Samhita Nelamangala spent the summer after First Year interning at a hospital. She made it all happen with a bit of luck, lots of good sense, and a Cavalier football game.
To undergraduate students, “networking” often sounds like a dirty word or, at the very least, irrelevant. It’s neither. In fact, all college students should get comfortable with the concept. After all, over the next few years we’ll meet professionals, teachers, and peers with the potential to affect our futures. I realized networking’s importance on an average game day. My band-mates and I left Scott Stadium for the Corner after hours of playing pep songs. We stood in line for some ice cream behind a father and son, whom I assumed to be a typical pair of Cavalier enthusiasts. The man, noticing our band uniforms, turned to my friend to ask if she wouldn’t mind talking to them about her experience in the marching band, because his son was a clarinetist and aspiring Wahoo. My friend was happy to oblige, and we all crowded around a table to talk.
Satisfied by our descriptions of life as First Years and members of the marching band, the father moved on to ask about our majors. My friends and I shyly admitted our med-school aspirations. Lo and behold, the man was a cardiologist! I listened hungrily as he talked about his practice and what it was like to be a doctor (in a city I knew well). In conclusion, he invited us to work for him if we were ever in the area (I would be). This had to be fate! Realizing I had to take advantage of this once-in-a-lifetime opportunity, I asked for his contact information and emailed him that evening. He got back to me to discuss my summer plans and to schedule a time to meet over the holidays.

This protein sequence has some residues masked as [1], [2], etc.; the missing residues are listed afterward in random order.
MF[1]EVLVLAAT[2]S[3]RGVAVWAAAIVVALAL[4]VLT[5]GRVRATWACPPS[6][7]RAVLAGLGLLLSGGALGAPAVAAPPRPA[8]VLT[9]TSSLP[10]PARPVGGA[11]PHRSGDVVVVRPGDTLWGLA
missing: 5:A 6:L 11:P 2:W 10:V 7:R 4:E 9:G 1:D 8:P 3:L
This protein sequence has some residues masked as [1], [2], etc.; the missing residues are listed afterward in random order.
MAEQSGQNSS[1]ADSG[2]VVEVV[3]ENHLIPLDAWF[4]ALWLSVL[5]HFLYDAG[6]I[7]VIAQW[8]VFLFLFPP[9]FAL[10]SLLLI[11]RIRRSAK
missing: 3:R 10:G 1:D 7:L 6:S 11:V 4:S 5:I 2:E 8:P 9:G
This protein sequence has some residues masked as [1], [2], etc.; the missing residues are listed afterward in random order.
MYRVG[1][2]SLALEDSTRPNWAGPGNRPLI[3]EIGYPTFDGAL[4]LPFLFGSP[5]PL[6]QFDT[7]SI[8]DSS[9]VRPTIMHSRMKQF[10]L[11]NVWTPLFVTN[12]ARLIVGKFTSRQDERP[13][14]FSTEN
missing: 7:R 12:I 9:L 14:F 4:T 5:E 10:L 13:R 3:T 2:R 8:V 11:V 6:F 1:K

I shadowed him over break and so was able to scrub into multiple procedures, observe him with patients, and even assist in the O.R. – a rare opportunity for a First Year! Before I headed back to Charlottesville, I asked if I could continue to work with him over the summer. He introduced me to the CEO and CMO of the hospital, who helped me craft a summer internship. A few months later I was back to assist a variety of hospital functions, learn about the administrative side of healthcare, and shadow other physicians.
I’m writing this post from the office of the stranger-from-the-ice-cream-shop, which should teach you (as it has me) not to be afraid to talk. Don’t be afraid to strike up a conversation with a complete stranger (be safe, of course), because it might lead to something, well, pretty spectacular. Remember, the health professionals we so admire were once exactly where we are now and so are more than willing to extend a hand. You just have to ask for it. Start with a smile, sprinkle in a follow-up email or two, add a dollop of persistence, and you’ll have a world of possibilities.
Are you, like Samhita, a pre-health student? If so, UCS has a number of resources just for you — make an appointment to see a health professions adviser, subscribe to the listserv, and check out the blog for up-to-date information.